depending on the organ involved.
   Mechanisms of Action—Direct
       Acting Cholinergics
• Direct acting cholinergics are lipid
  insoluble
• Do not readily enter the CNS so effects
  are peripheral
• Resistant to metabolism by
  acetylcholinesterase
• Effects are longer acting than with
  acetylcholine
  Direct Acting Cholinergic Drugs
                cont.
• Widespread systemic effects when they
  combine with muscarinic receptors in
  cardiac muscle, smooth muscle, exocrine
  glands and the eye
  Direct-acting Cholinergic Drugs
               Effects
• Decreased heart rate, vasodilation,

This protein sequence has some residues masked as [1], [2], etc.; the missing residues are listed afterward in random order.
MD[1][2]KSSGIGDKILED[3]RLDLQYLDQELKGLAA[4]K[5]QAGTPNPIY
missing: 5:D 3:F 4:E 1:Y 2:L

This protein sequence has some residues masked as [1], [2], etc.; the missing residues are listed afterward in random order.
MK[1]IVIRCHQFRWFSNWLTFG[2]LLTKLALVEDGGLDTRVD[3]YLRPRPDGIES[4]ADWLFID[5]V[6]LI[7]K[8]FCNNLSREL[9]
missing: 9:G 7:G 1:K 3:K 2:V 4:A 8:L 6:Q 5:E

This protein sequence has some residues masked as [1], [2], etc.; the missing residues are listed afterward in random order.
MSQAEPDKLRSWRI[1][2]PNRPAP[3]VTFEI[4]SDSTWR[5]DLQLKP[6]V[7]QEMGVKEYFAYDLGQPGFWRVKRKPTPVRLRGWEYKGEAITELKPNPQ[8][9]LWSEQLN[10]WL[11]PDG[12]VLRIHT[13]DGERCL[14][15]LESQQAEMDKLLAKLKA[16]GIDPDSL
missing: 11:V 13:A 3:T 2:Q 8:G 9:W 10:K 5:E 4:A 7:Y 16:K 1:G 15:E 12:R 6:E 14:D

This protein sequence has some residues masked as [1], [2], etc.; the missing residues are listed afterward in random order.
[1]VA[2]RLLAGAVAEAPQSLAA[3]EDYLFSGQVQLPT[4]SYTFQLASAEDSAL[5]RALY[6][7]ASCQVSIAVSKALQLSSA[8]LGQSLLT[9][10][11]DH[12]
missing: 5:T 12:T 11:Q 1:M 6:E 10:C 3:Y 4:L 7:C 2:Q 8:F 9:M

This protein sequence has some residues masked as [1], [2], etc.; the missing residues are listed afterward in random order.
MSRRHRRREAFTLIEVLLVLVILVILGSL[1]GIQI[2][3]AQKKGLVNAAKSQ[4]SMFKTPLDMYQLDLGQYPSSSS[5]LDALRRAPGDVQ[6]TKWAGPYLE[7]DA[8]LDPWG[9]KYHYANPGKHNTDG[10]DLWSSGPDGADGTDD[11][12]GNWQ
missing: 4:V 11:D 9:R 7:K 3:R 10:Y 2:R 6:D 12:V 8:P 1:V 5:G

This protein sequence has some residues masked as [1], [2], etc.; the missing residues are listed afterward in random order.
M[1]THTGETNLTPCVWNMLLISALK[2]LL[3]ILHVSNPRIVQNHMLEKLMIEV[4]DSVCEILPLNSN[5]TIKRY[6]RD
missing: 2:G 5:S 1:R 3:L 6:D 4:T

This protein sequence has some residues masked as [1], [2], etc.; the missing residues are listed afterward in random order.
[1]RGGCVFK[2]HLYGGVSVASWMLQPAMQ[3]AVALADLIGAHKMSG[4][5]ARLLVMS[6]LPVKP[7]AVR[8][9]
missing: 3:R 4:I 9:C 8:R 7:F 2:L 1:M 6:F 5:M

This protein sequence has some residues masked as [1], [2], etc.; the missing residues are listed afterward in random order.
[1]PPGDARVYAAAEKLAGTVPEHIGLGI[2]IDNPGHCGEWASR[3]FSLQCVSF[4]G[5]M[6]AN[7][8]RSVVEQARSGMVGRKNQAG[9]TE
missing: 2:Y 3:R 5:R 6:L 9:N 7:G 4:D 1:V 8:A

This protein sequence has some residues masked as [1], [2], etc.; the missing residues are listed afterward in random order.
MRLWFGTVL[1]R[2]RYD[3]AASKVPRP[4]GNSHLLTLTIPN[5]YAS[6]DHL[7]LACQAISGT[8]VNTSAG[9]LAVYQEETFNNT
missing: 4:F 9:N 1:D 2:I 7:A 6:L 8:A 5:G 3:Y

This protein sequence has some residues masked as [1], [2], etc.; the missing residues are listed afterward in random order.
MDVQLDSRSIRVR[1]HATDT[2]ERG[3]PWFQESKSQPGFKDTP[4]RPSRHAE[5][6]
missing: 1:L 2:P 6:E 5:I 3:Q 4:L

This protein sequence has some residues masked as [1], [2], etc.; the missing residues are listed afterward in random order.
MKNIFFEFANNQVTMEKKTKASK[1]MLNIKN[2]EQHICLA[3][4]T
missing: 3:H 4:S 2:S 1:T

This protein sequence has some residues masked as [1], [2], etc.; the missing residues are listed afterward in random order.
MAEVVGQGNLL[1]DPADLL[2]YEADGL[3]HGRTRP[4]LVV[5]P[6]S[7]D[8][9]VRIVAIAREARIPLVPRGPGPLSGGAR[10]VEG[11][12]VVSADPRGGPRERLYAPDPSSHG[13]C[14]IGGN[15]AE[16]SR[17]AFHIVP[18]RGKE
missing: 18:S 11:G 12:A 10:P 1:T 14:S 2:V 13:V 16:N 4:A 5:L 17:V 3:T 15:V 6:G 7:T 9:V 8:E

variable BP effects
• Increased tone and contractility in GI
  smooth muscle, relaxation of sphincters,
  increased salivary gland and GI secretions
• Increased tone and contractility of smooth
  muscle in urinary bladder and relaxation of
  the sphincter
  Direct Acting Cholinergic Drugs
                cont.
• Increased tone and contractility of
  bronchial smooth muscle
• Increased respiratory secretions
• Constriction of pupils (miosis) and
  contraction of ciliary muscle
    Direct Acting Cholinergics
• Bethanecol (Urecholine)—given orally. Not
  given IM or IV.
• Used to treat urinary retention due to
  bladder atony and for postoperative
  abdominal distention due to paralytic ileus
 Indirect-Acting Cholinergic Drugs
• Action is by decreasing the inactivation of
  acetylcholine in the synapse by the
  enzyme acetylcholinesterase
• Accumulation of acetylcholine then occurs
  which enhances the activation of the